In issue one of Hungry Eye magazine Peter Dench travelled to the north west of England in the footsteps of his photographic nemesis Martin Parr and his iconic book The Last Resort. This issue he travels to the south west to meet the man himself for tea, cake, and general chit chat. This is the written proof of that encounter…
I am looking at cakes. There are many cakes to choose from: coffee and walnut cake, chocolate fudge cake, lemon roll, chocolate roll, even a Colin the Caterpillar cake. I ask my wife: â€œWhich cake do you think Martin Parr would like?â€ â€œAll butter Victoria sandwich!â€ we say in unison, a little too loudly. Martin Parr has invited me over for tea; a Parr tea if you like. I asked my Twitter followersâ€™ advice on what gift to take. Cake was the winner; well that and â€œSomething Gaddafiâ€.
There is no Gaddafi-shaped cake. It is 14 years since I last made the journey to Parrâ€™s house in Bristol, where he has been resident since 1989. I first bumped into him at Royal Ascot. Heâ€™d just shot the frame that would feature in the book Think of England, of a man in a grey top hat speaking on his mobile phone next to a red telephone box; so very Parr. Two years out of university I was finding my feet as a photographer and shuffled over to say hello.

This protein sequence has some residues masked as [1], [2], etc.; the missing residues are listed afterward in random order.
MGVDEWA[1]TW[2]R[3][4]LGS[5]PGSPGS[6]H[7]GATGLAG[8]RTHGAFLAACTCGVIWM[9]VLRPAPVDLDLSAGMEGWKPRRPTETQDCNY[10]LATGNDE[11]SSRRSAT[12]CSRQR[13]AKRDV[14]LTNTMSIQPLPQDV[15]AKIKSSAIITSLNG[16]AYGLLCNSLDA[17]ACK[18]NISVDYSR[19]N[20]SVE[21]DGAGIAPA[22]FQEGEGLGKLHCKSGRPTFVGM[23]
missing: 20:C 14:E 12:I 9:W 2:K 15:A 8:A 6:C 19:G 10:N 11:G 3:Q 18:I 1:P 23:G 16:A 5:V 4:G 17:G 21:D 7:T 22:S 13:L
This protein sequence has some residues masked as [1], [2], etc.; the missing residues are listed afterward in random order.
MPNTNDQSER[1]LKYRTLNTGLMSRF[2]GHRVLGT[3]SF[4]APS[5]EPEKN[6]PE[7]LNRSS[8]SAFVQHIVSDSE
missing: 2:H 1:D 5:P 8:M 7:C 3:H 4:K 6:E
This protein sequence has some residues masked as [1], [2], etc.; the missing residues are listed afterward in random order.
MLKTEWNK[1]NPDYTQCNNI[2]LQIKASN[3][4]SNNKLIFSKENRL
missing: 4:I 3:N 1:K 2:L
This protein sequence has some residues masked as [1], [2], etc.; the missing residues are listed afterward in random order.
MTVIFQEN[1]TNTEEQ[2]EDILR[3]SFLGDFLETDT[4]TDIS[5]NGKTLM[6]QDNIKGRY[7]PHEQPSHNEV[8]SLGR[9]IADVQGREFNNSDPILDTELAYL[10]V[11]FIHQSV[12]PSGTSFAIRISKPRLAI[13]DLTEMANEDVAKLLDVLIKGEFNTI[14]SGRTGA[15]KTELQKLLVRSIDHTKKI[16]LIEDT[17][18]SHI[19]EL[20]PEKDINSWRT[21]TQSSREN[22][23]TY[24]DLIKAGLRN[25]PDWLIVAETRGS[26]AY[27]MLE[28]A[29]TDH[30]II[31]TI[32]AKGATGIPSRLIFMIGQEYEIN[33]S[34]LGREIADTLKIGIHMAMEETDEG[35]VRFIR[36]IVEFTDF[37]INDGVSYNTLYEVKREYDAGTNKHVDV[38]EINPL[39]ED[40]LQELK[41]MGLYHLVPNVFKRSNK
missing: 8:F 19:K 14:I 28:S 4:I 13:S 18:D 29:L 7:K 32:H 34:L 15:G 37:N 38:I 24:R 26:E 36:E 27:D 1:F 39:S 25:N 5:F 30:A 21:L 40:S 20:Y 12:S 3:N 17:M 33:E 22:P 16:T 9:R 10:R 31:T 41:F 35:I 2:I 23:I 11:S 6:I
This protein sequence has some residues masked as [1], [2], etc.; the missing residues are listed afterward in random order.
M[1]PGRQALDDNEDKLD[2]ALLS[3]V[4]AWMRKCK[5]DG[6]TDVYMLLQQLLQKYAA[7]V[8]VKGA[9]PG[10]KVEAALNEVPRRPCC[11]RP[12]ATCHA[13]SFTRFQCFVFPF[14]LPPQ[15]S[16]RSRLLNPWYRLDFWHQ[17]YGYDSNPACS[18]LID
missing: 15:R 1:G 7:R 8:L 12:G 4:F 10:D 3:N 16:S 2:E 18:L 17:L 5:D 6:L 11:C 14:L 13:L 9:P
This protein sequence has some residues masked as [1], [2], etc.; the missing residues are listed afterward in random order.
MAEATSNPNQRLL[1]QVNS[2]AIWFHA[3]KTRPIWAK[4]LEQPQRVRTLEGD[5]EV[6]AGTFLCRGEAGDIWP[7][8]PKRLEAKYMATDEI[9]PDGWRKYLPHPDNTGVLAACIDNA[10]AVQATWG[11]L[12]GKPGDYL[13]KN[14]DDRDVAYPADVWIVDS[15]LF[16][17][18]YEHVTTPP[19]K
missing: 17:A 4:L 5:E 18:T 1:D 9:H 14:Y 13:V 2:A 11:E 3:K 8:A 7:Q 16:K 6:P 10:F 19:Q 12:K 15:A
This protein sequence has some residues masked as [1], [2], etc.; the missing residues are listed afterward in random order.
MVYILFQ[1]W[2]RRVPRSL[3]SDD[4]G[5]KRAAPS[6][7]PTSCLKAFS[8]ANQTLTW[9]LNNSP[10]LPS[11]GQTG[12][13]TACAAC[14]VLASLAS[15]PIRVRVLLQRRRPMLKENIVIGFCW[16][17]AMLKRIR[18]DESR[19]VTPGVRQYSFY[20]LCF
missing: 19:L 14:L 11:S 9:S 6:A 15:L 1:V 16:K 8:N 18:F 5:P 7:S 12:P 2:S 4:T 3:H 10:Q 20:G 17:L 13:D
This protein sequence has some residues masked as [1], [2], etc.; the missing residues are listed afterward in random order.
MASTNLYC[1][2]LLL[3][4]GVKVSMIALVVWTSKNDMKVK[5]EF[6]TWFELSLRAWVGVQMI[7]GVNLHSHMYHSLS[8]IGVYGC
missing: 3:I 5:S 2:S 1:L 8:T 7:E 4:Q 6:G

After pleasantries were exchanged, he opened his wallet, gave me his card and suggested I pop over some time. I check Twitter again for answers to the question: â€œWhat question should I ask Martin Parr?â€ The response is disappointing and some suggestions simply rude. I heave the 17-page curriculum vitae I printed from Parrâ€™s website on to the train table and begin to read. At home, when I pressed print, I nipped to the shops for a bottle of Cava, returned home and poured myself a glass; it was still printing. I make a note to plant a tree to compensate.
There is also an accompanying five-page FAQs which Iâ€™m determined not to ask a question from. Towards the end of the journey Iâ€™m so Parred up, Iâ€™m convinced the announcement says: â€œWe are now arriving at Martin Parr,â€ rather than Bath Spa. Martin Parr has so many visitors; a prepared â€˜getting toâ€™ memo arrived via email. The taxi driver asks: â€œWhere to?â€ â€œMartin Parrâ€™s house?â€ I reply. He looks blank. I give the address and read from the printout: â€œAlong Cumberland and up Joy Hill.â€ Iâ€™m early, so nip into the Adam and Eve pub for a glass of â€˜Managerâ€™s Choiceâ€™.
A fantastically gauche tray with a smiling woman beams across the counter. I suggest that would be something Martin Parr would like to collect. The manager does not respond.
Knock knock. â€œWhoâ€™s there?â€ â€œItâ€™s Peter Dench, author of the Dench Diary and contributing editor to Hungry Eye magazine.â€ â€œHello Peter, come in.â€ Casa Parr is busy. I exchange the all butter Victoria sandwich for a cup of tea with a Garibaldi biscuit and take a seat next to the glass display cabinet crammed with Obama objects and listen. The six-way chat swings from Shakespeareâ€™s King Lear, artist Jack Vettriano (Parr is not a fan), to the use of â€˜sâ€™ instead of â€˜zâ€™ in the spelling of words.
You can find the full article in issue 3 of Hungry Eye Magazine available direct from usÂ http://hungryeyemagazine.com/category/buy/